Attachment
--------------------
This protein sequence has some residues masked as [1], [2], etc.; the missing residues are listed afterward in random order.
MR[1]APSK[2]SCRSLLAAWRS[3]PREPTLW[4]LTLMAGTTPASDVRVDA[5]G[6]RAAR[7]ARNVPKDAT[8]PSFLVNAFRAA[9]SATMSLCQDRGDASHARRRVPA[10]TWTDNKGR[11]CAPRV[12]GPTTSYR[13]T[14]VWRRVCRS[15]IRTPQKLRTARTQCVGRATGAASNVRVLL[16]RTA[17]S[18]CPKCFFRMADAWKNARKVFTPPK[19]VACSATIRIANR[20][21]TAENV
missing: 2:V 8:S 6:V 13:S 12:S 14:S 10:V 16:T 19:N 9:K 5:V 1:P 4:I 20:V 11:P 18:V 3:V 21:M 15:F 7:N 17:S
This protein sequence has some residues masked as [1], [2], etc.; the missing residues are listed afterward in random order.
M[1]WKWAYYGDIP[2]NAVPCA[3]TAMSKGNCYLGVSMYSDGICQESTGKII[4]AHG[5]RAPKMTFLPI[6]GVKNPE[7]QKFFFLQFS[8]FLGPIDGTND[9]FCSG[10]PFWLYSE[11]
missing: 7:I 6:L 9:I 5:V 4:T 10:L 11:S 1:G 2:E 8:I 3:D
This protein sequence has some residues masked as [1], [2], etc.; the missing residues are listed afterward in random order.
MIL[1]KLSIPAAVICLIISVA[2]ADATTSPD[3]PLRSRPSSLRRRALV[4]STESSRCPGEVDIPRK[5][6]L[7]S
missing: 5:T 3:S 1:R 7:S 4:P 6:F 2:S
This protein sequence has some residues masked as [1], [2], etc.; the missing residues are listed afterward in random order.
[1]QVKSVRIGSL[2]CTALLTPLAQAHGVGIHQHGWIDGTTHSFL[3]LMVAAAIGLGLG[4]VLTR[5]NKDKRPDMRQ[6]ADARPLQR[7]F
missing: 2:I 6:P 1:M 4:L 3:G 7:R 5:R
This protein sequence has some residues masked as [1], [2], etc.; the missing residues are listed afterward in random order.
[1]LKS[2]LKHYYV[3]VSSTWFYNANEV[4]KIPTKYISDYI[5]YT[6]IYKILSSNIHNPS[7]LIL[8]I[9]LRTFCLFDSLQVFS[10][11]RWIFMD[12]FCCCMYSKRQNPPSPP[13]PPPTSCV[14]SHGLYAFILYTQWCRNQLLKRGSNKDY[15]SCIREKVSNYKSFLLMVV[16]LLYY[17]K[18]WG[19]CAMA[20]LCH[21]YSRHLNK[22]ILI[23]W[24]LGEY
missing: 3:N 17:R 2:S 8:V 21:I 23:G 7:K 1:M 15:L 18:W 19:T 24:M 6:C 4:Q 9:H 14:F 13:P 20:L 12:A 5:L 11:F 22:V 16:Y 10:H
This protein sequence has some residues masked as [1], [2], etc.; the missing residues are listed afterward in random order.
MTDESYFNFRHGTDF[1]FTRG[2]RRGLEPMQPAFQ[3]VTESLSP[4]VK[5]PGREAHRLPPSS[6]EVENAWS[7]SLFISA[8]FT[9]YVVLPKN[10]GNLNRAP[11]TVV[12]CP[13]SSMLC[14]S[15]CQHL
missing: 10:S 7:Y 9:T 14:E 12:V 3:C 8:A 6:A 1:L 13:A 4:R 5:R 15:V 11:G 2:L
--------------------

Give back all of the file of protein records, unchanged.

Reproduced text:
This protein sequence has some residues masked as [1], [2], etc.; the missing residues are listed afterward in random order.
MR[1]APSK[2]SCRSLLAAWRS[3]PREPTLW[4]LTLMAGTTPASDVRVDA[5]G[6]RAAR[7]ARNVPKDAT[8]PSFLVNAFRAA[9]SATMSLCQDRGDASHARRRVPA[10]TWTDNKGR[11]CAPRV[12]GPTTSYR[13]T[14]VWRRVCRS[15]IRTPQKLRTARTQCVGRATGAASNVRVLL[16]RTA[17]S[18]CPKCFFRMADAWKNARKVFTPPK[19]VACSATIRIANR[20][21]TAENV
missing: 2:V 8:S 6:V 13:S 12:S 14:S 10:V 16:T 19:N 9:K 5:V 1:P 4:I 20:V 11:P 18:V 3:V 21:M 15:F 7:N 17:S
This protein sequence has some residues masked as [1], [2], etc.; the missing residues are listed afterward in random order.
M[1]WKWAYYGDIP[2]NAVPCA[3]TAMSKGNCYLGVSMYSDGICQESTGKII[4]AHG[5]RAPKMTFLPI[6]GVKNPE[7]QKFFFLQFS[8]FLGPIDGTND[9]FCSG[10]PFWLYSE[11]
missing: 7:I 6:L 9:I 5:V 4:T 10:L 11:S 1:G 2:E 8:I 3:D
This protein sequence has some residues masked as [1], [2], etc.; the missing residues are listed afterward in random order.
MIL[1]KLSIPAAVICLIISVA[2]ADATTSPD[3]PLRSRPSSLRRRALV[4]STESSRCPGEVDIPRK[5][6]L[7]S
missing: 5:T 3:S 1:R 7:S 4:P 6:F 2:S
This protein sequence has some residues masked as [1], [2], etc.; the missing residues are listed afterward in random order.
[1]QVKSVRIGSL[2]CTALLTPLAQAHGVGIHQHGWIDGTTHSFL[3]LMVAAAIGLGLG[4]VLTR[5]NKDKRPDMRQ[6]ADARPLQR[7]F
missing: 2:I 6:P 1:M 4:L 3:G 7:R 5:R
This protein sequence has some residues masked as [1], [2], etc.; the missing residues are listed afterward in random order.
[1]LKS[2]LKHYYV[3]VSSTWFYNANEV[4]KIPTKYISDYI[5]YT[6]IYKILSSNIHNPS[7]LIL[8]I[9]LRTFCLFDSLQVFS[10][11]RWIFMD[12]FCCCMYSKRQNPPSPP[13]PPPTSCV[14]SHGLYAFILYTQWCRNQLLKRGSNKDY[15]SCIREKVSNYKSFLLMVV[16]LLYY[17]K[18]WG[19]CAMA[20]LCH[21]YSRHLNK[22]ILI[23]W[24]LGEY
missing: 3:N 17:R 2:S 8:V 21:I 23:G 7:K 1:M 15:L 18:W 19:T 24:M 6:C 4:Q 9:H 14:F 13:P 20:L 12:A 5:L 11:F 22:V 16:Y 10:H
This protein sequence has some residues masked as [1], [2], etc.; the missing residues are listed afterward in random order.
MTDESYFNFRHGTDF[1]FTRG[2]RRGLEPMQPAFQ[3]VTESLSP[4]VK[5]PGREAHRLPPSS[6]EVENAWS[7]SLFISA[8]FT[9]YVVLPKN[10]GNLNRAP[11]TVV[12]CP[13]SSMLC[14]S[15]CQHL
missing: 10:S 7:Y 9:T 14:E 12:V 3:C 8:A 6:A 1:L 13:A 4:R 5:R 15:V 11:G 2:L